Made in England
Royal Albert Bone China

Royal Albert bone china from England is the world's most popular bone china. It is easily recognised by its beautiful floral designs and has collected a devoted following around the world.

Royal Albert china dates back to 1896, when Thomas Wild of T.C Wild & Sons moved his china production to the Albert China Works in Stoke-on-Trent.

The factory was not named after Queen Victoria's consort, as is often assumed, but for the prince who later became King George VI - the father of Queen Elizabeth II.

Back in 1897, the company made its mark - and impressed a queen of England - by producing pieces to commemorate Queen Victoria's Diamond Jubilee.

It still produces figurine, brooches and plaques today and its most recent collection was designed to celebrate the 100th anniversary of the Royal Albert marque itself.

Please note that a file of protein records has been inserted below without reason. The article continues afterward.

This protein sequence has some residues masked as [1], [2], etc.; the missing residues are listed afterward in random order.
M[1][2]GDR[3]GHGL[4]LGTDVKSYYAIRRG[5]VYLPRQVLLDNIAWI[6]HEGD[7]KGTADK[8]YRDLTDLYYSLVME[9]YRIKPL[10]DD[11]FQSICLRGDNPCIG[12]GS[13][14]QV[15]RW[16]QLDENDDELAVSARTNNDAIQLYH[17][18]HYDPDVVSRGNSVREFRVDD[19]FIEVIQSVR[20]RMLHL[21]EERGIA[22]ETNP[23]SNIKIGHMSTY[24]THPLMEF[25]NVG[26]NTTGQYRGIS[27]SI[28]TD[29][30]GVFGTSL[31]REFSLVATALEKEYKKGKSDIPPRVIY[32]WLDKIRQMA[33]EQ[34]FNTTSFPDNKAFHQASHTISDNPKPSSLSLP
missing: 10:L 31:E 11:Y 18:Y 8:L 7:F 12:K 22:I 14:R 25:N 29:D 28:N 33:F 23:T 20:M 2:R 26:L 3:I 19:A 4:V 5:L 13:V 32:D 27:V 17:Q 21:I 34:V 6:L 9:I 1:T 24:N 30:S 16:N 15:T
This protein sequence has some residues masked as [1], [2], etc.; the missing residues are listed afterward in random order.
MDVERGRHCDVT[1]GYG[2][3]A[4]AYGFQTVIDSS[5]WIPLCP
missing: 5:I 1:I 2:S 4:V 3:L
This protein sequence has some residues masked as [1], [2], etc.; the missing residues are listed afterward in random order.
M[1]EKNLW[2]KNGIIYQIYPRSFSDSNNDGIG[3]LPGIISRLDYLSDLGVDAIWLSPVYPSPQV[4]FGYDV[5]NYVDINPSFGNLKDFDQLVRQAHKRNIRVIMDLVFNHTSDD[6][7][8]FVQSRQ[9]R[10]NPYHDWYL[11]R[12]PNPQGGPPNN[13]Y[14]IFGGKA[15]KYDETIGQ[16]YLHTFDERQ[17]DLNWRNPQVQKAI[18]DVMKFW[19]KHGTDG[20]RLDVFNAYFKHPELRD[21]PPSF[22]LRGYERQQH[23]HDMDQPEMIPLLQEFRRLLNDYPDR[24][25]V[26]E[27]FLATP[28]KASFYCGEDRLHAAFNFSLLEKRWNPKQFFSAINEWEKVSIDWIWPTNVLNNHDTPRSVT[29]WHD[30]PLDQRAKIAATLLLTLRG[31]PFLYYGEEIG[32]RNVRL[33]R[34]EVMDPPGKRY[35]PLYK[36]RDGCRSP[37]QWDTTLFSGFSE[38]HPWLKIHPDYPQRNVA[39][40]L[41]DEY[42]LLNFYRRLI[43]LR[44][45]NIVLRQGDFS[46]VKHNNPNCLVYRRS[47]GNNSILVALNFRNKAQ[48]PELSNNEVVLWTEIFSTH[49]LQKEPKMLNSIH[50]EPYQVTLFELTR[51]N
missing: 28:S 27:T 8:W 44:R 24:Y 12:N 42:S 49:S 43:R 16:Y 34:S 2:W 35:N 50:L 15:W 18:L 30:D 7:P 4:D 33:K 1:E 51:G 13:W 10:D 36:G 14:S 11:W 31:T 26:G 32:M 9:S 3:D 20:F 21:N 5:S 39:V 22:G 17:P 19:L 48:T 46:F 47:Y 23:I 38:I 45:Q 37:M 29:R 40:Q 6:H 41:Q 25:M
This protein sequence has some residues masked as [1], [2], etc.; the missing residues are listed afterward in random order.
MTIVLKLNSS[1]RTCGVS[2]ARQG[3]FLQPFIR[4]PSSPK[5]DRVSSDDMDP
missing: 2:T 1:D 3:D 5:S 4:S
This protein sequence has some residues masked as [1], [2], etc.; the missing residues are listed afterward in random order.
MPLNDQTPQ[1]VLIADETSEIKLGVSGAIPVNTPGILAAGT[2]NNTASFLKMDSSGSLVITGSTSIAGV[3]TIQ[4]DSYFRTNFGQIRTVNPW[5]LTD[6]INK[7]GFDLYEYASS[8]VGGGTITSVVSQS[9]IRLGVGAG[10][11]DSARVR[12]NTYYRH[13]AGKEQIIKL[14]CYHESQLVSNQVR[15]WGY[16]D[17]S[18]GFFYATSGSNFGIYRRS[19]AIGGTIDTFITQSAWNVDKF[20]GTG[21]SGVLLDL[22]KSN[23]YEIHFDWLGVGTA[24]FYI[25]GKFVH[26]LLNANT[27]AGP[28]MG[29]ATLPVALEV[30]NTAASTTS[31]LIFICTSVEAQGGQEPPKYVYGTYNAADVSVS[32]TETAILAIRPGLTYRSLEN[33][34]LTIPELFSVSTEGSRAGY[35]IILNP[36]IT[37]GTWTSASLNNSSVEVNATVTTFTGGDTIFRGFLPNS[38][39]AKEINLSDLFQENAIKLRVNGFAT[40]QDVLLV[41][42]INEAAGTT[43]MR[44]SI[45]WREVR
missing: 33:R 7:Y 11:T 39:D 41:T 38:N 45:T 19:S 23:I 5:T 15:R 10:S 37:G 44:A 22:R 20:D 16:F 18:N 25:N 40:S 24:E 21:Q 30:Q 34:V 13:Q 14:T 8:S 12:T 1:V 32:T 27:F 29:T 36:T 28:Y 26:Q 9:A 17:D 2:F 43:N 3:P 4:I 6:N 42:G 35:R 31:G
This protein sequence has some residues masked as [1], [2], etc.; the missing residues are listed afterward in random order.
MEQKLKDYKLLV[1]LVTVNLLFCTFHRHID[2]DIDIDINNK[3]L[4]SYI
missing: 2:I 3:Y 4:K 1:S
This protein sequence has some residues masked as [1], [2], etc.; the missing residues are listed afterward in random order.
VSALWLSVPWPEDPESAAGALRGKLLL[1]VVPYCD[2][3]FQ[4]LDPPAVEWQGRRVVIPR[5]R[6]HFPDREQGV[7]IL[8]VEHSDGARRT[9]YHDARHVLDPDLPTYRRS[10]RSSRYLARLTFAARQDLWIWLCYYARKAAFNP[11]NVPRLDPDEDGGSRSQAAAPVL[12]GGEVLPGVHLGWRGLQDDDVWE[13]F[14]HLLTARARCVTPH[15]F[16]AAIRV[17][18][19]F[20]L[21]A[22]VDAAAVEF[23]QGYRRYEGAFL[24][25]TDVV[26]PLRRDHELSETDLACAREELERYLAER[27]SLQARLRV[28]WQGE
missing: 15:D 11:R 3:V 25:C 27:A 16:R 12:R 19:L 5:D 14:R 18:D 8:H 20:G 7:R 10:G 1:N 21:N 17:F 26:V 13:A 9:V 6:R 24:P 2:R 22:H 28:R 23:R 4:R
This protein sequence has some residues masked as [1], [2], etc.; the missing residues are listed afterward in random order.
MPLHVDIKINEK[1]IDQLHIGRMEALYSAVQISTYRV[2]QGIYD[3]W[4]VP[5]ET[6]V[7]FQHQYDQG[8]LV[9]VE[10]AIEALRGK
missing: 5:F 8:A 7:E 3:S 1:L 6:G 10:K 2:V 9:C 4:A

It was not until 1962 that Royal Albert's most famous design was introduced: Old Country Roses, inspired by English roses at the height of summer.

Beautiful sweeping lines are enhanced by wonderfully drawn red and golden blooms. The charming design immediately became a firm favourite with customers and is still to be found on dining and tea tables the world over.

Other designs followed:

  • the romantic Lady Carlyle with its intricate deep pink border and gold scroll work, reminiscent of 18th century rococo

  • the extravagant luxury of the gold edged Old Country Roses Chintz

  • or the truly stunning blue and gold edged Moonlight Rose which is my personal favourite.

Yet throughout the years, Old Country Roses has remained the best-selling Royal Albert bone china design, and it is easy to see why. It's timeless elegance adds charm to any dinnertable.

Royal Albert Bone China is particularly popular in the USA and Canada, especially tea and dinner sets. While in the UK, we seem to be more intent on collecting plates and individual pieces. Maybe we had the tea and dinner sets handed down to us by our mums ...





And if English china is your passion, check out the following pages: